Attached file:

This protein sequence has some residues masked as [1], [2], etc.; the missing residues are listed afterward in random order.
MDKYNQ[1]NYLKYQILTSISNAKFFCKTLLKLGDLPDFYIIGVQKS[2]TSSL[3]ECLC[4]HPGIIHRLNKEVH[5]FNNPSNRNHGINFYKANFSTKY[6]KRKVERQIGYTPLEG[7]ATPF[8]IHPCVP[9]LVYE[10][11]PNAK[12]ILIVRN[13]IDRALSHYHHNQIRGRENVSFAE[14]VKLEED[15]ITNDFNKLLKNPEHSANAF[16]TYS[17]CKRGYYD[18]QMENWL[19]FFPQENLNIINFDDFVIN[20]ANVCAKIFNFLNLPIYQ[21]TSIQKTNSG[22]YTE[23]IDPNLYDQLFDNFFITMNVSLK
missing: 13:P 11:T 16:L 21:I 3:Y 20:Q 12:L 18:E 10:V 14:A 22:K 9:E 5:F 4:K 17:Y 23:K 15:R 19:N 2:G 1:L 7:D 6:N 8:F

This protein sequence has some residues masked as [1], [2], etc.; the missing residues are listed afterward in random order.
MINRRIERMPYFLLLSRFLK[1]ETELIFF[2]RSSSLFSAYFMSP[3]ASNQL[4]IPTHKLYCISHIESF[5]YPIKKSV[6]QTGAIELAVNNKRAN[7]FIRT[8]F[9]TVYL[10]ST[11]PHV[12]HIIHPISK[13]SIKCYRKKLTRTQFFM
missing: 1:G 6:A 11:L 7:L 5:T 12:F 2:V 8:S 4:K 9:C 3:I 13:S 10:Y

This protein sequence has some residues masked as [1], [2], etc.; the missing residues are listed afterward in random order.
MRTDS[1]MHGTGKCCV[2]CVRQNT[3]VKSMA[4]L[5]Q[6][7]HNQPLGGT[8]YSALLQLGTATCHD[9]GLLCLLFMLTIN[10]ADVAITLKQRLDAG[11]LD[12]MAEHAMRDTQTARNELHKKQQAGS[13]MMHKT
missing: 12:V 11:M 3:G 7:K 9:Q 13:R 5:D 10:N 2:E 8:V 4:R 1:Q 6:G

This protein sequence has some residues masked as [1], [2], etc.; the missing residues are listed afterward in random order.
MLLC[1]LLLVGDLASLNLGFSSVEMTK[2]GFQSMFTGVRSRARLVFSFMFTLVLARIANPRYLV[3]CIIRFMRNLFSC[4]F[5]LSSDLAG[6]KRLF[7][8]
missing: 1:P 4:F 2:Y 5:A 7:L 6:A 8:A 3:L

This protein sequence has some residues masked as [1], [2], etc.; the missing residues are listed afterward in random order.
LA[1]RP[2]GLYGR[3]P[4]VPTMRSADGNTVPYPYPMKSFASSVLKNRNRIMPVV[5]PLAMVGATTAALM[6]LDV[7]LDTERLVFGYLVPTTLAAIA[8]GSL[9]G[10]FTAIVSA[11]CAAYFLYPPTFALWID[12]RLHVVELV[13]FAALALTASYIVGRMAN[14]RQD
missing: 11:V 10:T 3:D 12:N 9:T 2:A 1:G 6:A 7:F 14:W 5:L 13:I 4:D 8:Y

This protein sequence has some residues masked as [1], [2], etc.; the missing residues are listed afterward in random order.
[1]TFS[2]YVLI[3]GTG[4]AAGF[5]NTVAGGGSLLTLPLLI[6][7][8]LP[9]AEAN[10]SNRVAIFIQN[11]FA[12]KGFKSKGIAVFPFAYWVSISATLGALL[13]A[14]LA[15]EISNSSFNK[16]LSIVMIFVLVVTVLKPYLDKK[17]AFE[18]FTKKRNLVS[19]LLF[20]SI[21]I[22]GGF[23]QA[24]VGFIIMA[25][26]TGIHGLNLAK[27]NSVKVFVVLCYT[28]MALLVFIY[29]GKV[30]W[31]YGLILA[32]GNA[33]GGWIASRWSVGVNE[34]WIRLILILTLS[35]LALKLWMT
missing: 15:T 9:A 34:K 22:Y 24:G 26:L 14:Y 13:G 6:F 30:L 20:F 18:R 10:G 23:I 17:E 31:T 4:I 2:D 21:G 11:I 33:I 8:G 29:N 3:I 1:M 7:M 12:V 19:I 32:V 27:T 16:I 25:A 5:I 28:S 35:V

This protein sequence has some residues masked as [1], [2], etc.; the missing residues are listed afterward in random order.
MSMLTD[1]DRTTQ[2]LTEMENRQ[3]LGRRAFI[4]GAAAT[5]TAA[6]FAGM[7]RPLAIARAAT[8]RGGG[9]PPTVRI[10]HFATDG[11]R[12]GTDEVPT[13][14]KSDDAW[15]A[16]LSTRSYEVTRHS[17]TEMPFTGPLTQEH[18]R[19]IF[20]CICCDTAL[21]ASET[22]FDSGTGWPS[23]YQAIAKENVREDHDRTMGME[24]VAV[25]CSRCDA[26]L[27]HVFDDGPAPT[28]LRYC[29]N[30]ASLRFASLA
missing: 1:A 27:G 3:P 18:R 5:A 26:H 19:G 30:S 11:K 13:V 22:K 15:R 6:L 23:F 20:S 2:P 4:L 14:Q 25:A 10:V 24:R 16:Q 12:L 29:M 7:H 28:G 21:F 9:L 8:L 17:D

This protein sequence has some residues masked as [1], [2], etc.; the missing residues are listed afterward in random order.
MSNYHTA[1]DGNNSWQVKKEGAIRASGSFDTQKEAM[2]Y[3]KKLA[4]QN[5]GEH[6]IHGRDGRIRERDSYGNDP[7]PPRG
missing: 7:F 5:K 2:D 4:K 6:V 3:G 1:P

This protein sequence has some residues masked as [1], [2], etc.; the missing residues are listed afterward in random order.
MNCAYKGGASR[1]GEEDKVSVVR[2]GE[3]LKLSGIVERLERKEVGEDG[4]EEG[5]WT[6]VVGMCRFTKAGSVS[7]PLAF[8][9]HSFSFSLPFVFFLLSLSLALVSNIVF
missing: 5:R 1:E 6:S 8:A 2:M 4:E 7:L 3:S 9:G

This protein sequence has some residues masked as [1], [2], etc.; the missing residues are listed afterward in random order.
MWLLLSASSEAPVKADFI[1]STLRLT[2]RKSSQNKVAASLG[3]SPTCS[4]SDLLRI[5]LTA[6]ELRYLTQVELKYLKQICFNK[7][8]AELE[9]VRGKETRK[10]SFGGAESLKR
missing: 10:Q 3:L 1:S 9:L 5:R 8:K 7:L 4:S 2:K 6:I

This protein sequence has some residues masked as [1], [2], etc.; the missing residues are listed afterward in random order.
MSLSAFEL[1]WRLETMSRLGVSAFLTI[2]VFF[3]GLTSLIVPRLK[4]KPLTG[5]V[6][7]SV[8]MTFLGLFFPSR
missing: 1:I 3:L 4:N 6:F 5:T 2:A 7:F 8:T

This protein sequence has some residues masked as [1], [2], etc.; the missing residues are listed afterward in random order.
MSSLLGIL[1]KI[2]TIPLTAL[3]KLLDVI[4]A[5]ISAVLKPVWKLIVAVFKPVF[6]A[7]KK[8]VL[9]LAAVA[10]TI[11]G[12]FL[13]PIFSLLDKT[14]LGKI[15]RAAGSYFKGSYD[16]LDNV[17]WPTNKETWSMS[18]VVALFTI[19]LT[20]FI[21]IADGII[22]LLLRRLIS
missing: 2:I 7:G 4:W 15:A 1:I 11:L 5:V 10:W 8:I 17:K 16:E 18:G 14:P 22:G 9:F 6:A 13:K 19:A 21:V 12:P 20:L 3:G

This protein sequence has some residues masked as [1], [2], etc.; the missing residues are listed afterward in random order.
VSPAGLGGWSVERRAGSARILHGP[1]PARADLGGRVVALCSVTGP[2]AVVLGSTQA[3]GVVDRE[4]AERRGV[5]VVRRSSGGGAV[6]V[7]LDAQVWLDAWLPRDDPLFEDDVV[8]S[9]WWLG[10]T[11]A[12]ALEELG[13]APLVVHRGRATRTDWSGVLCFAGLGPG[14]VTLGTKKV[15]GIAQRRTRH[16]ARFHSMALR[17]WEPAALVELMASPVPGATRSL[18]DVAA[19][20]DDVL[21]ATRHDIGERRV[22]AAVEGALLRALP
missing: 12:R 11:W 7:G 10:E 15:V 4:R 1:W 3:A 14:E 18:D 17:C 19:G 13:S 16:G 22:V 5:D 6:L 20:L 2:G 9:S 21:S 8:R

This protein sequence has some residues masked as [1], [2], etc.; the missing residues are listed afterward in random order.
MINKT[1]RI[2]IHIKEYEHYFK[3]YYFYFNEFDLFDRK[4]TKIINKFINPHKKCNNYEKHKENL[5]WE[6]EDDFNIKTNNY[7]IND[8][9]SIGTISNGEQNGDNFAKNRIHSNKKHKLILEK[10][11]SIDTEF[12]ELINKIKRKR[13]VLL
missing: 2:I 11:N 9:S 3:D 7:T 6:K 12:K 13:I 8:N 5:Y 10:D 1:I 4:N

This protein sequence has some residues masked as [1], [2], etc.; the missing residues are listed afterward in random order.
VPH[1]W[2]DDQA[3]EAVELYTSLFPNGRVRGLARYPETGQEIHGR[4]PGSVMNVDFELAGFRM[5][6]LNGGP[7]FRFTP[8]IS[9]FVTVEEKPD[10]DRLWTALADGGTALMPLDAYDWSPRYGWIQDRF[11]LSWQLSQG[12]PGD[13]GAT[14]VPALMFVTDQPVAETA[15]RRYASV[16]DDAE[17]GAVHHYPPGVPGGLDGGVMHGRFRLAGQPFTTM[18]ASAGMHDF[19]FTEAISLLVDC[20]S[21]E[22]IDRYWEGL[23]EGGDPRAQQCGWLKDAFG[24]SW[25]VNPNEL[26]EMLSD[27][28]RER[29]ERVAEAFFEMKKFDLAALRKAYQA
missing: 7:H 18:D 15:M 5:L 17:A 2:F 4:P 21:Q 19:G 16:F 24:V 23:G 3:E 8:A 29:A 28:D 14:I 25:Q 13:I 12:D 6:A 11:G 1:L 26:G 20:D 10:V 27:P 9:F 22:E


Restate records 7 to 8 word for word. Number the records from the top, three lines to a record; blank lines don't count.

This protein sequence has some residues masked as [1], [2], etc.; the missing residues are listed afterward in random order.
MSMLTD[1]DRTTQ[2]LTEMENRQ[3]LGRRAFI[4]GAAAT[5]TAA[6]FAGM[7]RPLAIARAAT[8]RGGG[9]PPTVRI[10]HFATDG[11]R[12]GTDEVPT[13][14]KSDDAW[15]A[16]LSTRSYEVTRHS[17]TEMPFTGPLTQEH[18]R[19]IF[20]CICCDTAL[21]ASET[22]FDSGTGWPS[23]YQAIAKENVREDHDRTMGME[24]VAV[25]CSRCDA[26]L[27]HVFDDGPAPT[28]LRYC[29]N[30]ASLRFASLA
missing: 1:A 27:G 3:P 18:R 5:A 26:H 19:G 30:S 11:K 13:V 22:K 15:R 6:L 23:F 20:S 2:P 4:L 14:Q 25:A 10:V 24:R 16:Q 12:L 29:M 7:H 28:G 21:F 9:L 8:L 17:D

This protein sequence has some residues masked as [1], [2], etc.; the missing residues are listed afterward in random order.
MSNYHTA[1]DGNNSWQVKKEGAIRASGSFDTQKEAM[2]Y[3]KKLA[4]QN[5]GEH[6]IHGRDGRIRERDSYGNDP[7]PPRG
missing: 7:F 5:K 2:D 4:K 6:V 3:G 1:P